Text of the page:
A few weeks ago, I found myself at dinner in Seattle with a man named Nathan Myhrvold. Myhrvold, for readers who have never heard of him, is the founder and CEO of a company called Intellectual Ventures. He used to be the chief technology officer at Microsoft, and he’s legendary as a polymathic mind—his serious interests include everything from academic paleontology to writing a multi-volume treatise on “Modernist Cuisine: The Art and Science of Cooking.”
One of Myhrvold’s interests is national security. The agenda item at dinner was a paper he had written some time earlier arguing, broadly speaking, that the United States is insufficiently focused on terrorism of a strategically-important magnitude—that is to say, nuclear and biological attacks. The paper had landed on my desk a couple of years ago, when David Kris—the former assistant attorney general for the National Security Division who is now general counsel at Intellectual Ventures—had sent it my way wondering whether as much of it rang true to me as rang true to him. It had never been published. And when I read it, that struck me as a shame—because a lot of it rings true, terrifyingly true.
Myhrvold is a highly-opinionated guy, and there’s lots in this paper that people will disagree with. But there’s also a core that strikes me both as undeniably correct and very important. I may be biased here; the paper has some pretty deep intellectual threads in common with work I have done on new technologies, violence, and security—a subject on which Gabriella Blum and I are currently finishing up a book. But I don’t think anyone who looks squarely at the issues Myhrvold raises can reasonably emerge without real fear and without anxiety that our counterterrorism priorities are badly misaligned with the threats of greatest magnitude.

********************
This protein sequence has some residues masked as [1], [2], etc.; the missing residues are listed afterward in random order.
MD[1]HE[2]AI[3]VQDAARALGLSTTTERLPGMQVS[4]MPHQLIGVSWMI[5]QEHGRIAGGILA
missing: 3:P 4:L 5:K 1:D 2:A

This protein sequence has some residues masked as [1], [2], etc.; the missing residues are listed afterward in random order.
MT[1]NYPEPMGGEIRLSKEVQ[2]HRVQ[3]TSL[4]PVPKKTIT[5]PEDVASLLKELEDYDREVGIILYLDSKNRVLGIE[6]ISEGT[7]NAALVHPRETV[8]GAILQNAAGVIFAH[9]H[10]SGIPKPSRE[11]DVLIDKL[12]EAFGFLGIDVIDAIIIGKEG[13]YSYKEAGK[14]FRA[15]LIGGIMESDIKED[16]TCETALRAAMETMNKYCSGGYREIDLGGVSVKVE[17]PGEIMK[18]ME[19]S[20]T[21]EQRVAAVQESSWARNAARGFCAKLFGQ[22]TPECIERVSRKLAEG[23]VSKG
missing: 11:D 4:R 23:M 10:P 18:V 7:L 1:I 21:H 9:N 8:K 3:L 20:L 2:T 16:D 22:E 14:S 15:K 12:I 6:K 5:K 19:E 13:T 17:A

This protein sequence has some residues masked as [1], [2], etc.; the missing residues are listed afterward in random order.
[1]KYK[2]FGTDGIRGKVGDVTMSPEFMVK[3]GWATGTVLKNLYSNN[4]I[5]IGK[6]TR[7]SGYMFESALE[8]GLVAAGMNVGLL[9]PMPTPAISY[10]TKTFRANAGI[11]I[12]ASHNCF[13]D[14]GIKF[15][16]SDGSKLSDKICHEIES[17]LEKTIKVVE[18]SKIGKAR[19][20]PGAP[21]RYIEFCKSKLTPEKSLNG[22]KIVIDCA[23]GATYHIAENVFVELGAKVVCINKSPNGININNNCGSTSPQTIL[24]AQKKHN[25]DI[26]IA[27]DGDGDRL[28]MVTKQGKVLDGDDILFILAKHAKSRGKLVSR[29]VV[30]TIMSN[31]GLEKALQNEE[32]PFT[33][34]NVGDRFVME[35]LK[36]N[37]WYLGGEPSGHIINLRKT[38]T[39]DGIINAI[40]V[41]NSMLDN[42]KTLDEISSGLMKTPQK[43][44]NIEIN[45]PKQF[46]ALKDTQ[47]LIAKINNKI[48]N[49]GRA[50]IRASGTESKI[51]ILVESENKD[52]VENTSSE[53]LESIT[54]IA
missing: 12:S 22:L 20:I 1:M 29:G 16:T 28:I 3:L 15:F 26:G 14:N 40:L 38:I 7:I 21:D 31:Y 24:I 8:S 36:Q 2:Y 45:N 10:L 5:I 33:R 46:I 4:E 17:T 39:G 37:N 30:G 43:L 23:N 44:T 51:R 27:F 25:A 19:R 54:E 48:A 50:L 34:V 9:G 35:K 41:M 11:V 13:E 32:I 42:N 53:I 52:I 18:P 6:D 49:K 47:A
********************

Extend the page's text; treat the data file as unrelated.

Over dinner, I suggested that Myhrvold let Lawfare publish the paper, entitled “Strategic Terrorism: A Call to Action,” and he agreed.
I strongly recommend it.
Myhrvold’s basic argument is that the United States is focused on stopping what he calls tactical terrorism—things like bombings—which can kill a bunch of people but which don’t fundamentally threaten humanity. The trouble, he writes, is that “For the first time in human history, the curve of cost versus lethality has turned rapidly downward, falling many orders of magnitude in just a generation.” The result, as I have also argued, is that someone truly devoted to maximizing lethality can today have impacts of a strategic magnitude: “[Theodore] Kaczynski [better known as the Unabomber] certainly had enough brains to use sophisticated methods, but because he opposed advanced technology, he made untraceable low-tech bombs that killed only three people. A future Kaczynski with training in microbiology and genetics and an eagerness to use the destructive power of that science could be a threat to the entire human race.”
Yet strangely, while officials are certainly aware of this problem, our counterterrorism efforts are not focused around it. “[W]ho is the most senior government official whose full-time job is defending the United States against strategic terrorism?” he asks:
The steps necessary to prevent nuclear and biological terrorism are qualitatively different from those needed to plug the holes that allowed 9/11 to happen. Yet our military forces and government agencies seem not to recognize this difference. Nearly all of their personnel and resources are focused on the immediate problems posed by tactical issues in Afghanistan and by low-level terrorism directed at the United States.
Myhrvold proposes a comprehensive reordering of security priorities:
The only way to change this situation is to forge a comprehensive plan for research, development, and deployment of technologies to detect, to cure, or to prevent a biological attack. (Similar plans need to address nuclear and other possible varieties of strategic terrorism, although we will most likely be able to draw on existing work more directly to thwart those threats.)